• 91,000 miles

This is my second posting about wheel bearings on the 2003 Explorer. In my first posting one of the front bearings failed. I took it back again due to moaning/whining/roaring noise in the rear end. Both bearings were bad in the back. The mechanic took the left side off and replaced it. He said the noise was mostly gone but he wanted to make sure so checked the other side and found it was actually worse mechanically but just not making as much noise. He had a lot of trouble getting the right side off. He said he had to send it out to a place that had a 90-ton press to get the hub off. Then he said he had to cut the bearing off with a torch.

I'm no expert on this, but having three bearings on the same vehicle fail before 100,000 miles sounds like a defect to me!!

My wife and I have had a 1988 Nissan Sentra up to 175,000 miles, a 1996 Ford Probe up to 120,000 miles, a 2001 Subaru Legacy up to 125,000 miles, and a 1988 Honda Accord up to 170,000 miles and I don't remember ever replacing a single wheel bearing on any of those vehicles. The bearings are supposed to be designed to outlive the engine and transmission.

- , Burke, VA, USA

problem #7

Jun 112008

Explorer NBX V6

  • Automatic transmission
  • 73,000 miles

Well maintained explorer, normal use only. Discovered during a routine tire balance and rotation. Hadn't noticed anything abnormal during driving, which seems odd. Very dangerous situation, driving on this much longer could have been catastrophic. Mechanic confirmed that wheel was dangerously close to breaking loose. Quoted repair cost (at a dealership) was around $600 to replace both the bearing and hub.

- , McAdenville, NC, USA

problem #6

Apr 232008

Explorer NBX V6

  • Automatic transmission
  • 72,000 miles

I went in for an oil change and a "wobbling noise on turns". They came back with that my tires weren't balanced and needed to be rotated, my belts and pulley were worn, front brakes and rotors, sway bar bushing was shot, rack and pinion seal was leaking and the rear bearings were starting to go and if I didn't change them "my tire could come off while I was driving". My laundry list of problems ran me $1800. Good times...........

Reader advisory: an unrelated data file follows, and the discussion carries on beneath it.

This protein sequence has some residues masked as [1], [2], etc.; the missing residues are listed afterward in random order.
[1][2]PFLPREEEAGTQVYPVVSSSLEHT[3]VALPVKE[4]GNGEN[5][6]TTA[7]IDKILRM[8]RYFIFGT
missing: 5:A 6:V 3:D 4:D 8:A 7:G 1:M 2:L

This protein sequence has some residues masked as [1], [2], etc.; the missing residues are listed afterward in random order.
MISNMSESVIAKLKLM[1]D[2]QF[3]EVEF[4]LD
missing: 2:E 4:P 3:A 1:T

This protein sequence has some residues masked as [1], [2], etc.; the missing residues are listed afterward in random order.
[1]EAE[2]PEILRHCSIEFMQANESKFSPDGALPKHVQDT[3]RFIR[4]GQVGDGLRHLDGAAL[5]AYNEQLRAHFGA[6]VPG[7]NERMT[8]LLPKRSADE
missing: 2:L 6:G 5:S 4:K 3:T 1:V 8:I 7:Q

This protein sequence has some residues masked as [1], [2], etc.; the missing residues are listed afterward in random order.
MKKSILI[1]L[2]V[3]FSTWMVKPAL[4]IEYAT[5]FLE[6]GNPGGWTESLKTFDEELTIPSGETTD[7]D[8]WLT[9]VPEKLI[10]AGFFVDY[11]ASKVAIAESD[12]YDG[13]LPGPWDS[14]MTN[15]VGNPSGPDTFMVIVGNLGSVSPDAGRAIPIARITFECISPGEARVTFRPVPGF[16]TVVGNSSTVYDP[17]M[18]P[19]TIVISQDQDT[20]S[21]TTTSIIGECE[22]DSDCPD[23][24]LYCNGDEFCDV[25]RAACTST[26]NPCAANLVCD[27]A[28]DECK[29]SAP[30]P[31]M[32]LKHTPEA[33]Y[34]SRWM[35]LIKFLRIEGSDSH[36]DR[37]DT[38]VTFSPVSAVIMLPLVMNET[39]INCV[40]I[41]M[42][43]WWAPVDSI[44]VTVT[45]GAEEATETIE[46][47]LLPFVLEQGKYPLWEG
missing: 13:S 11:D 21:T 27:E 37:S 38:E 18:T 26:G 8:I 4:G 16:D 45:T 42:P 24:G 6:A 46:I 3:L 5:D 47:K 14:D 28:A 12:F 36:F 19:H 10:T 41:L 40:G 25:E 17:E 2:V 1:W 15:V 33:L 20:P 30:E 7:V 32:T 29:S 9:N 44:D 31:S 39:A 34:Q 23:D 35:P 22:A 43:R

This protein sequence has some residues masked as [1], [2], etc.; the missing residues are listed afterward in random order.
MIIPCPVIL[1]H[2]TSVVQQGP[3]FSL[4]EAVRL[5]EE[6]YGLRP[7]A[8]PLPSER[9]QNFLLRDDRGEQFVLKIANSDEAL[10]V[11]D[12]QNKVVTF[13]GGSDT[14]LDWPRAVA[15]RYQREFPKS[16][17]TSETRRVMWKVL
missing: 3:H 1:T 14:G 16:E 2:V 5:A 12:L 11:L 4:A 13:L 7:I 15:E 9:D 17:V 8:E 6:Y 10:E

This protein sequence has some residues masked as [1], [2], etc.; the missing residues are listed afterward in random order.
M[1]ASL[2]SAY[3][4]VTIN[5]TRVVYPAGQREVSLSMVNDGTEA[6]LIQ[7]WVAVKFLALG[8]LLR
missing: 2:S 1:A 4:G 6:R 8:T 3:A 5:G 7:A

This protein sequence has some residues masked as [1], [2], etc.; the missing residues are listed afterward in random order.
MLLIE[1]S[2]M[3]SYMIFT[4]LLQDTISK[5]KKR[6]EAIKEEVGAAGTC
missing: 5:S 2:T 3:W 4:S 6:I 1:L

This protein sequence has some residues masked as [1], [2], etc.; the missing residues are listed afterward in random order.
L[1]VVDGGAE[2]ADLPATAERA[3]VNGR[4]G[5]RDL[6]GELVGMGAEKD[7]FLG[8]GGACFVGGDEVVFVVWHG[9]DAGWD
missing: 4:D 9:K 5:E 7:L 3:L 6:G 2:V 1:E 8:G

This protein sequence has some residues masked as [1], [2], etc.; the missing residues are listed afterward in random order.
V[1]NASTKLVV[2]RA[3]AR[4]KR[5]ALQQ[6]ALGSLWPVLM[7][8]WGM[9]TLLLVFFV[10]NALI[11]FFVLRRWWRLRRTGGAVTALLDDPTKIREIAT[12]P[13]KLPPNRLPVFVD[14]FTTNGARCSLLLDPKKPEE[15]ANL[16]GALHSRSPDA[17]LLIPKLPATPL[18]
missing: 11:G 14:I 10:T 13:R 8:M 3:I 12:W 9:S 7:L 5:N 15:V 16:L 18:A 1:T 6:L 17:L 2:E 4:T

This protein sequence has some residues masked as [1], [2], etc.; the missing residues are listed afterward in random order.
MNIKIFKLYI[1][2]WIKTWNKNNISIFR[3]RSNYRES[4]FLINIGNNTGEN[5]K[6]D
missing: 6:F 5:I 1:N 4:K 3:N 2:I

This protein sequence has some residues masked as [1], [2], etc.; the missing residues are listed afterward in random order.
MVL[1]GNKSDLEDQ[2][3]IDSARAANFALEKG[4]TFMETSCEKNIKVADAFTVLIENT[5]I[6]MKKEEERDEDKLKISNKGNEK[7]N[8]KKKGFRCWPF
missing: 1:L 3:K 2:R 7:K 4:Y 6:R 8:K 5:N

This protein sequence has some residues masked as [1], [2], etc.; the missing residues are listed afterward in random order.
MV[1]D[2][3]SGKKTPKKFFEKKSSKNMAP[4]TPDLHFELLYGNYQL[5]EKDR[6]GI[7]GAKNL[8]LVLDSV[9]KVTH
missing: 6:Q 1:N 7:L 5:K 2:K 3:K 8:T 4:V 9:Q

- , East Brunswick, NJ, USA

problem #5

Mar 082008

Explorer XLT 4.0L

  • Automatic transmission
  • 100,000 miles

The driver side rear hub assembly is currently being replaced because the bearings failed. I took it to the shop and they were unable to get the bearing out to replace them so they have to replace the entire hub assembly. The mechanic said my he was surprised my tire hadn't already fell off while I was going down the road.

- , Muskegon, MI, USA

problem #4

Feb 012008

Explorer Eddie Bauer V8

  • Automatic transmission
  • 86,992 miles

Our company has another 2003 Explorer and we just replaced the real wheel bearing on it. Now, our second 2003 Explorer is making the same noise. So it looks like this too will have to be have the bearings replaced. This is my first experience with Ford and it is not a good one. The vehicle has been extremely well maintained. Often the 'check engine' light also comes one, but there is no obvious problem.

- , Barrie, Ontario, Canada

problem #3

Jan 272008

(reported on)

Explorer Eddie Bauer 4.6L V8

  • Automatic transmission
  • 55,500 miles

Three of four wheel bearings are being replaced now (along with one rear axle) Differential may also need to be replaced. How can Ford justify this at 55,000 miles?

- , Flushing, NY, USA